Watershed Sustainable Water Delivery
Connecting water, electricity and emissions in the Great Lakes Basin
In September 2008, researchers at Wayne State University were awarded a grant from the Great Lakes Protection Fund (GLPF) to develop software that will aid in reducing pollutant air emissions from energy used by water utilities. The project is being carried out in partnership with engineers from the University of Dayton, and the consulting companies Tucker, Young, Jackson, Tull, Inc., and Commonwealth Associates, Inc.
The team has designed a software program that is being used to model different water transmission and distribution operating scenarios. The software helps to understand how it may be possible to change the timing and distribution of pumping to take advantage of less polluting power sources, while still providing water pressure to meet variable daily demands. The projects aims to answer whether pumping station optimization can cause a significant reduction in energy use and air emissions.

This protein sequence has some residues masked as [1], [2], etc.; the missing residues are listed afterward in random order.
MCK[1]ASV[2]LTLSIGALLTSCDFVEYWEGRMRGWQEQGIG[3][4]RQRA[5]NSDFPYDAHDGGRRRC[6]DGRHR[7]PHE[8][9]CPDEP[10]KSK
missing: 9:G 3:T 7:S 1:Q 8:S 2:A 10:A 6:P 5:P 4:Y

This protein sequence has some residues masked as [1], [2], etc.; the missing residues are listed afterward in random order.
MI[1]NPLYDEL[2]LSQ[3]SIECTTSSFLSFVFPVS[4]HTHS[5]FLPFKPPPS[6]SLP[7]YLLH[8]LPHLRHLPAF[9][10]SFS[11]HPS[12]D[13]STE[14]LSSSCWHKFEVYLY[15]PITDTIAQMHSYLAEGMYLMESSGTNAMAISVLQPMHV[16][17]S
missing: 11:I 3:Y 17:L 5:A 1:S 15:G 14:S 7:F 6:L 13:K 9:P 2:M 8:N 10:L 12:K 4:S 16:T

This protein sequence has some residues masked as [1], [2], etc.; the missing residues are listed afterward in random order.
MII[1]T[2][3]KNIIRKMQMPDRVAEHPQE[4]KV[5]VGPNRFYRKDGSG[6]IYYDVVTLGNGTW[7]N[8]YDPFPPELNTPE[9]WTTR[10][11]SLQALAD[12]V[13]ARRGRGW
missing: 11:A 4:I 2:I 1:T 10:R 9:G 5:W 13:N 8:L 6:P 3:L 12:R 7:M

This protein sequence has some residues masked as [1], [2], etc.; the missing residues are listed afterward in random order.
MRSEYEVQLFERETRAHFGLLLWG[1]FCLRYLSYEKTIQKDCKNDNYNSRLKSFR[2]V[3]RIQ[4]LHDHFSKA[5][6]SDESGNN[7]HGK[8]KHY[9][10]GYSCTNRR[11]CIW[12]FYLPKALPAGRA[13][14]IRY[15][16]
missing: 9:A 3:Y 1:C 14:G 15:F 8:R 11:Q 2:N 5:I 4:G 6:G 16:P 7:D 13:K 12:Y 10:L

The software is being developed and piloted with two water utilities in Southeast Michigan: the city of Monroe, and the Detroit Water and Sewerage Department (DWSD). DWSD is one of the largest water utilities in the nation, with annual water withdrawal of ~220 billion gallons and ~300M KW-hours of electricity consumed by high- and low-lift pumps annually.